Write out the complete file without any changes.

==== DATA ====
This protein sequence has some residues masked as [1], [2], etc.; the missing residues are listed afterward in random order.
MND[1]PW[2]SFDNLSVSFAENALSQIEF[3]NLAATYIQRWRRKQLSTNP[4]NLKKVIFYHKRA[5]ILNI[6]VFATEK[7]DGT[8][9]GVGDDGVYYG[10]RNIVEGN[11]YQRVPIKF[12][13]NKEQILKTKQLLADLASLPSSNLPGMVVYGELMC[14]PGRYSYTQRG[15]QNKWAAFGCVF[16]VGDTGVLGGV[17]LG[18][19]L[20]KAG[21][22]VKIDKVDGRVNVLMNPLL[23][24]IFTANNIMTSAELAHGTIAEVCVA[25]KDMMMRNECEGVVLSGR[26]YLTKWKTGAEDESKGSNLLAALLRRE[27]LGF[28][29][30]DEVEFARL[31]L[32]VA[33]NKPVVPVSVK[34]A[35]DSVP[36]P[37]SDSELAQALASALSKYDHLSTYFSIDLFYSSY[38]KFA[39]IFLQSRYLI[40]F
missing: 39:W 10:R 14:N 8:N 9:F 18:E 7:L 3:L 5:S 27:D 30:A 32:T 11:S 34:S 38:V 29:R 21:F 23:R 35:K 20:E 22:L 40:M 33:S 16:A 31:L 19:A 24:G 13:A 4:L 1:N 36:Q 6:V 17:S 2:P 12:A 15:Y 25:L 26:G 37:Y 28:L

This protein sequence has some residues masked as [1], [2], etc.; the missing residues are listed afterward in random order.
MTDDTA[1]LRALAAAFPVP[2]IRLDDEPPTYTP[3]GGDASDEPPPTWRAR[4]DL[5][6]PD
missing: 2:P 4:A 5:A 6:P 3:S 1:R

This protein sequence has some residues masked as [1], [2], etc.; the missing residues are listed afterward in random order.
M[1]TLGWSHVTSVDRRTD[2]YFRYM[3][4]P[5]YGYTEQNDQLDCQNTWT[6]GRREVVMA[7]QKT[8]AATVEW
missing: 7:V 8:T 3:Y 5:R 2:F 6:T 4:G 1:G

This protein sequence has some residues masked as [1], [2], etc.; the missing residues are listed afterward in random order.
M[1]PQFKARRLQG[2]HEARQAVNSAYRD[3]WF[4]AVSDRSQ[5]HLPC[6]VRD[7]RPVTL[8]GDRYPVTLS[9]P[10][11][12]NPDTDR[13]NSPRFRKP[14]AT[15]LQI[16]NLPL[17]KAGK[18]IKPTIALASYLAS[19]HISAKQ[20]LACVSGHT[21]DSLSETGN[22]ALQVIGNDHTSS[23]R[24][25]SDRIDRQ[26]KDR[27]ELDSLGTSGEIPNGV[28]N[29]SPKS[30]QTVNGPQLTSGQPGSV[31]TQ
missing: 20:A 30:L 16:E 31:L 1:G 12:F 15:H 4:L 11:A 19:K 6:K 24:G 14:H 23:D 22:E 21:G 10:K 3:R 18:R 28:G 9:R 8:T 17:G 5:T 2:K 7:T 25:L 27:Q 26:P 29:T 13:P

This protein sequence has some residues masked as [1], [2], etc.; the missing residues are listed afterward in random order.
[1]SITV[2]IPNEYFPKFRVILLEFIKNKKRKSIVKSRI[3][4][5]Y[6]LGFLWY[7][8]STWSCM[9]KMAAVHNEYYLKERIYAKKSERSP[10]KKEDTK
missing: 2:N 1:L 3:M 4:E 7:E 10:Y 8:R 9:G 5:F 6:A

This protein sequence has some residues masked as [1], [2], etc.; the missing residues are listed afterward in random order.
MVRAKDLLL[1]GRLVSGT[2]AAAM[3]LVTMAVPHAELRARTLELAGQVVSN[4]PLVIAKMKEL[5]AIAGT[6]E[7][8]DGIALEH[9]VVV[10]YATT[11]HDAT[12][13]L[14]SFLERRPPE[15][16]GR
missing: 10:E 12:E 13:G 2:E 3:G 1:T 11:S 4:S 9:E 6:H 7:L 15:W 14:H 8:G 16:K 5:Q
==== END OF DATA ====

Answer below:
This protein sequence has some residues masked as [1], [2], etc.; the missing residues are listed afterward in random order.
MND[1]PW[2]SFDNLSVSFAENALSQIEF[3]NLAATYIQRWRRKQLSTNP[4]NLKKVIFYHKRA[5]ILNI[6]VFATEK[7]DGT[8][9]GVGDDGVYYG[10]RNIVEGN[11]YQRVPIKF[12][13]NKEQILKTKQLLADLASLPSSNLPGMVVYGELMC[14]PGRYSYTQRG[15]QNKWAAFGCVF[16]VGDTGVLGGV[17]LG[18][19]L[20]KAG[21][22]VKIDKVDGRVNVLMNPLL[23][24]IFTANNIMTSAELAHGTIAEVCVA[25]KDMMMRNECEGVVLSGR[26]YLTKWKTGAEDESKGSNLLAALLRRE[27]LGF[28][29][30]DEVEFARL[31]L[32]VA[33]NKPVVPVSVK[34]A[35]DSVP[36]P[37]SDSELAQALASALSKYDHLSTYFSIDLFYSSY[38]KFA[39]IFLQSRYLI[40]F
missing: 39:W 10:R 14:N 8:N 9:F 18:E 7:L 3:L 5:S 27:D 30:A 32:T 11:S 34:S 38:V 29:R 21:F 23:R 35:K 20:E 22:L 40:M 33:S 16:A 31:L 19:A 24:G 13:A 4:L 1:N 36:Q 6:V 17:S 2:P 12:A 15:Y 25:L 26:G 37:Y 28:L

This protein sequence has some residues masked as [1], [2], etc.; the missing residues are listed afterward in random order.
MTDDTA[1]LRALAAAFPVP[2]IRLDDEPPTYTP[3]GGDASDEPPPTWRAR[4]DL[5][6]PD
missing: 2:P 4:A 5:A 6:P 3:S 1:R

This protein sequence has some residues masked as [1], [2], etc.; the missing residues are listed afterward in random order.
M[1]TLGWSHVTSVDRRTD[2]YFRYM[3][4]P[5]YGYTEQNDQLDCQNTWT[6]GRREVVMA[7]QKT[8]AATVEW
missing: 7:V 8:T 3:Y 5:R 2:F 6:T 4:G 1:G

This protein sequence has some residues masked as [1], [2], etc.; the missing residues are listed afterward in random order.
M[1]PQFKARRLQG[2]HEARQAVNSAYRD[3]WF[4]AVSDRSQ[5]HLPC[6]VRD[7]RPVTL[8]GDRYPVTLS[9]P[10][11][12]NPDTDR[13]NSPRFRKP[14]AT[15]LQI[16]NLPL[17]KAGK[18]IKPTIALASYLAS[19]HISAKQ[20]LACVSGHT[21]DSLSETGN[22]ALQVIGNDHTSS[23]R[24][25]SDRIDRQ[26]KDR[27]ELDSLGTSGEIPNGV[28]N[29]SPKS[30]QTVNGPQLTSGQPGSV[31]TQ
missing: 20:A 30:L 16:E 31:L 1:G 12:F 15:H 4:L 11:A 19:K 6:K 24:G 14:H 23:D 22:E 21:G 10:K 3:R 18:R 28:G 9:R 8:T 17:G 5:T 2:K 7:T 25:L 27:Q 26:P 29:T 13:P

This protein sequence has some residues masked as [1], [2], etc.; the missing residues are listed afterward in random order.
[1]SITV[2]IPNEYFPKFRVILLEFIKNKKRKSIVKSRI[3][4][5]Y[6]LGFLWY[7][8]STWSCM[9]KMAAVHNEYYLKERIYAKKSERSP[10]KKEDTK
missing: 2:N 1:L 3:M 4:E 7:E 10:Y 8:R 9:G 5:F 6:A

This protein sequence has some residues masked as [1], [2], etc.; the missing residues are listed afterward in random order.
MVRAKDLLL[1]GRLVSGT[2]AAAM[3]LVTMAVPHAELRARTLELAGQVVSN[4]PLVIAKMKEL[5]AIAGT[6]E[7][8]DGIALEH[9]VVV[10]YATT[11]HDAT[12][13]L[14]SFLERRPPE[15][16]GR
missing: 10:E 12:E 13:G 2:E 3:G 1:T 11:S 4:S 9:E 6:H 7:L 15:W 14:H 8:G 16:K 5:Q